Students are also required to abide by the codes or regulations of NSW Health and its facilities governing behaviour during clinical placements. (http://sydney.edu.au/medicine/northern/electives/pdf/nswhealth-code-of-c...). If a student feels that during a clinical placement they are subject to bullying and harassment, by an employee of NSW Health who is not a conjoint member of UNSW Medicine, the relevant Clinical School Administrator or Clinical Tutor should be notified immediately. Students can also contact confidential and free Employee Assistance Programs which are available in all teaching hospitals. NSW Health takes bullying and harassment of any student or staff member very seriously as outlined in the Policy links:
Attendance and engagement
Attendance and engagement Studies have shown that high attendance correlates with better engagement and success in a course or discipline. By attending, engaging and actively participating in your classes you not only increase your own opportunities for success but you also help build a learning community with other students. Attendance and engagement in teaching activities are a student’s responsibility. Moreover, attendance and engagement are important aspects of professionalism. If you are not able to regularly attend classes you need to consult your relevant Course Convenor or Authority.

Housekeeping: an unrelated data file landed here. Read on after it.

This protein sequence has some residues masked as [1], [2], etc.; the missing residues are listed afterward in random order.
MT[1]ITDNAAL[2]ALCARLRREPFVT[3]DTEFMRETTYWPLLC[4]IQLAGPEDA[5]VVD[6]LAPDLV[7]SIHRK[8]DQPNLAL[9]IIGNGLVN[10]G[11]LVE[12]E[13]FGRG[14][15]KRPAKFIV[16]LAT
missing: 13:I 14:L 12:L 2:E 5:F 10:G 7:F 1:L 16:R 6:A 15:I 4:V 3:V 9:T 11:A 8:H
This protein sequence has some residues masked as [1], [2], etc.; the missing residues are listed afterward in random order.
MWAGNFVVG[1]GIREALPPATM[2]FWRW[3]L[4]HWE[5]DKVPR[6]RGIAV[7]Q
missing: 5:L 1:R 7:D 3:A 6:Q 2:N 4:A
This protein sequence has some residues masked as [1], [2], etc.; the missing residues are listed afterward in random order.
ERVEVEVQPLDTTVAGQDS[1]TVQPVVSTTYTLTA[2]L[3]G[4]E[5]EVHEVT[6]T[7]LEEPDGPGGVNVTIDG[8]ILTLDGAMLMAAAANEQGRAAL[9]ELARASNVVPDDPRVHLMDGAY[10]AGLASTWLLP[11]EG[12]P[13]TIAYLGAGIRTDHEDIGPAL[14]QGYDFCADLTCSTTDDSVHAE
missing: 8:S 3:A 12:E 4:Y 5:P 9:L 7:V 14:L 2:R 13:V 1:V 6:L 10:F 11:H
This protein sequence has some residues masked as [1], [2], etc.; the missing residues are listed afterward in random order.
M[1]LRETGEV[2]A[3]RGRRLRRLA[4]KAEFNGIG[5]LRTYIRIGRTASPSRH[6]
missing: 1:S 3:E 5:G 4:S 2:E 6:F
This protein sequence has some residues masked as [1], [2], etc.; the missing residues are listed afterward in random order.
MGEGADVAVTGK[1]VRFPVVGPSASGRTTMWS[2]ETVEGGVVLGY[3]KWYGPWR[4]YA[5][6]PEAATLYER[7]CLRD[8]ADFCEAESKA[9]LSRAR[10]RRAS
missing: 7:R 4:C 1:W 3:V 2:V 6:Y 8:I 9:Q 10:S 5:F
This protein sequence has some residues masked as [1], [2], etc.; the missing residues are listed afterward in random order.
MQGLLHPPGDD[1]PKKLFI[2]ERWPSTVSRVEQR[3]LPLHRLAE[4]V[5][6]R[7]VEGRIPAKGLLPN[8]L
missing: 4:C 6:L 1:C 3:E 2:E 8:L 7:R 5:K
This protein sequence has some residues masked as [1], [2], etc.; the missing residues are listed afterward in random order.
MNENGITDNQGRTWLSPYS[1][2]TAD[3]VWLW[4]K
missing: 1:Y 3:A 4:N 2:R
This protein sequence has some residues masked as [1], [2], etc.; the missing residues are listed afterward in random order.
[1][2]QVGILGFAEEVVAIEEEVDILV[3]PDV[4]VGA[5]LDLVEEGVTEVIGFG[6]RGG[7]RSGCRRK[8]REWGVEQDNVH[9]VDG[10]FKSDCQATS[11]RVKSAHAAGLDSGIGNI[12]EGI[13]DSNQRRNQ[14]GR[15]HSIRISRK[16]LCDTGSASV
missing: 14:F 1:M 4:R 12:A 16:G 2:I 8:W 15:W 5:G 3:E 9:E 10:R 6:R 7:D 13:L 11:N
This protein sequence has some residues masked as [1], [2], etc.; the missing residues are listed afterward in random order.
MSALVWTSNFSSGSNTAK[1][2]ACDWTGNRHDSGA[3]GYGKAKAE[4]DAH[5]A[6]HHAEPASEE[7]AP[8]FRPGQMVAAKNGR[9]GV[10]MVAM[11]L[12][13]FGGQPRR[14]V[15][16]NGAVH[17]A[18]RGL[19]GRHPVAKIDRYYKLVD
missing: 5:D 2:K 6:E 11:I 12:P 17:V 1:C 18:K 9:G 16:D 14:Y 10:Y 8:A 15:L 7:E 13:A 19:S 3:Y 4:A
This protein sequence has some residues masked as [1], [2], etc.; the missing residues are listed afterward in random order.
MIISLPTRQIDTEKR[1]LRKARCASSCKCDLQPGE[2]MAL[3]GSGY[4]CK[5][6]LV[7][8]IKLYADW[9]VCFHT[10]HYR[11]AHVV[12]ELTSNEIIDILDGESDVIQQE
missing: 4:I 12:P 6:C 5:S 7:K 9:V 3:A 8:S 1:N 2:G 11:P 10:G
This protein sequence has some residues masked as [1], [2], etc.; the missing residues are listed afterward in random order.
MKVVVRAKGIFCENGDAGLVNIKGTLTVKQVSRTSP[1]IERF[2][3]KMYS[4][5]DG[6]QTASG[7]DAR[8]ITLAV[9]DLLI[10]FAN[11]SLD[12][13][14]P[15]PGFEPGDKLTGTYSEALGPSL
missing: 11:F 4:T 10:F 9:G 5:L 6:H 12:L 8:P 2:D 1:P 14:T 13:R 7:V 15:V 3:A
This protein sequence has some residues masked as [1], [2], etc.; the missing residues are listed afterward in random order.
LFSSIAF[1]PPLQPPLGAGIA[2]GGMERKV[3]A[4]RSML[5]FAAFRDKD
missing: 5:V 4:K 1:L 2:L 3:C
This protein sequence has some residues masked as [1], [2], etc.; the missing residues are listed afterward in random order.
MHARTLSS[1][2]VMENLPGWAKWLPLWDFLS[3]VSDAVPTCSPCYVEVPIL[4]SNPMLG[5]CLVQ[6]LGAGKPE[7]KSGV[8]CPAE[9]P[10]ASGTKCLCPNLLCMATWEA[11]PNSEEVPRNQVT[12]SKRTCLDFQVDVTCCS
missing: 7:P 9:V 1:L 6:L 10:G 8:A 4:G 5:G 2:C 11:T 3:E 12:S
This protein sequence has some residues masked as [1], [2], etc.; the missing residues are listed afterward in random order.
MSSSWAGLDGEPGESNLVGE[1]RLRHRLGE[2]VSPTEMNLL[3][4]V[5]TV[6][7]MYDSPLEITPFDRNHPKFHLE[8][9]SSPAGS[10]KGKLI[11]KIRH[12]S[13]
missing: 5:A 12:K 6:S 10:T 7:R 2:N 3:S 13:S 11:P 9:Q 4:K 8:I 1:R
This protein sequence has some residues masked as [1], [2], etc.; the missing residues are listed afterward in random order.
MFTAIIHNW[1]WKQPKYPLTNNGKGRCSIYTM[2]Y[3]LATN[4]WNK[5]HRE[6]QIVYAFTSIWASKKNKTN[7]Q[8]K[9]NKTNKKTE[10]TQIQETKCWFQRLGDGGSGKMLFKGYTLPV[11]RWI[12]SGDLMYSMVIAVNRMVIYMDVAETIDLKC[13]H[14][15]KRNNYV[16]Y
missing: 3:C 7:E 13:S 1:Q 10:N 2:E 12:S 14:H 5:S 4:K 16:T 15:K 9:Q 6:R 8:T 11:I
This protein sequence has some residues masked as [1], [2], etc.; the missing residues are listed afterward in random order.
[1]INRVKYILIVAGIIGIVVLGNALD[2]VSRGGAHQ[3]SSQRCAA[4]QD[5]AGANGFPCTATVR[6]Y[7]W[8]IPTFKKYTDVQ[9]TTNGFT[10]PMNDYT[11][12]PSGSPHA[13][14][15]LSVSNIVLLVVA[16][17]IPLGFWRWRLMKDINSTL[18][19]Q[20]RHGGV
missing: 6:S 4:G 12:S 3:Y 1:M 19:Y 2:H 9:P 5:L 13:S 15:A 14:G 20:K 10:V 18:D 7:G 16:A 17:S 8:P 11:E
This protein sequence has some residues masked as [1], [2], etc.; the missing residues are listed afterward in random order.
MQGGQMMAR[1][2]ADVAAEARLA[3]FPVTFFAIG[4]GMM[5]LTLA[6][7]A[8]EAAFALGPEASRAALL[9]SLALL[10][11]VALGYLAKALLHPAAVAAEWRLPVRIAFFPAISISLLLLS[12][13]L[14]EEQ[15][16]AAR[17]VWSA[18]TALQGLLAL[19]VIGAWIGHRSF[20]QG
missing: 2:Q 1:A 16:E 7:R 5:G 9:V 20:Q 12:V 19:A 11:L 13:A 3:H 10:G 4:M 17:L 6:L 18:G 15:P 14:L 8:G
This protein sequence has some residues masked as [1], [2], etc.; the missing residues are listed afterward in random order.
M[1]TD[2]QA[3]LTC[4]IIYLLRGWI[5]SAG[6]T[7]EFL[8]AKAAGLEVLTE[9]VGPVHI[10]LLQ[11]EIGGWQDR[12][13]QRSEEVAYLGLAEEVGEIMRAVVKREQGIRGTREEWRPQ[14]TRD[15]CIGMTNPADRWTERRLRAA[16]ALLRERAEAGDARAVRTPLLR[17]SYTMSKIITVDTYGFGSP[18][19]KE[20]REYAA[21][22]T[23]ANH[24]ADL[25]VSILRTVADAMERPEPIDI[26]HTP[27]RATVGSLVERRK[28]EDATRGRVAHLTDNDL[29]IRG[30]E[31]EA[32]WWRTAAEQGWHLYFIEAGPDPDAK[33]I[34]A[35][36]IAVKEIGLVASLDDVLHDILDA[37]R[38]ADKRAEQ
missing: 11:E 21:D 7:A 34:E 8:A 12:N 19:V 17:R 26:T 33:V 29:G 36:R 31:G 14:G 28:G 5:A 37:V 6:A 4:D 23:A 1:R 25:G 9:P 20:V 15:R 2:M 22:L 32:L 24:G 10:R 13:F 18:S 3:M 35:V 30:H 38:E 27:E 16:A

You should carefully read your course outlines before courses commence to ensure that you are familiar with any specific attendance requirements. To perform satisfactorily in a course, students must complete all assigned tasks, attend, be punctual and engage in all scheduled small group sessions, and pass the course examination. In Phase 1, students are expected to attend all Scenario Group Sessions, Clinical Skills teaching on campus and at Clinical Schools, all Practical Classes and all small group tutorials. In Phase 2, students should attend all Case Method Tutorials, Case Tutor Sessions, Ethics Tutorials, all Practical Classes and all small group tutorials on campus and at Clinical Schools. In Phase 3, students should attend all Practical Classes, Investigative Medicine and Biomedical Sciences teaching, and all small group tutorials on campus and at Clinical Schools.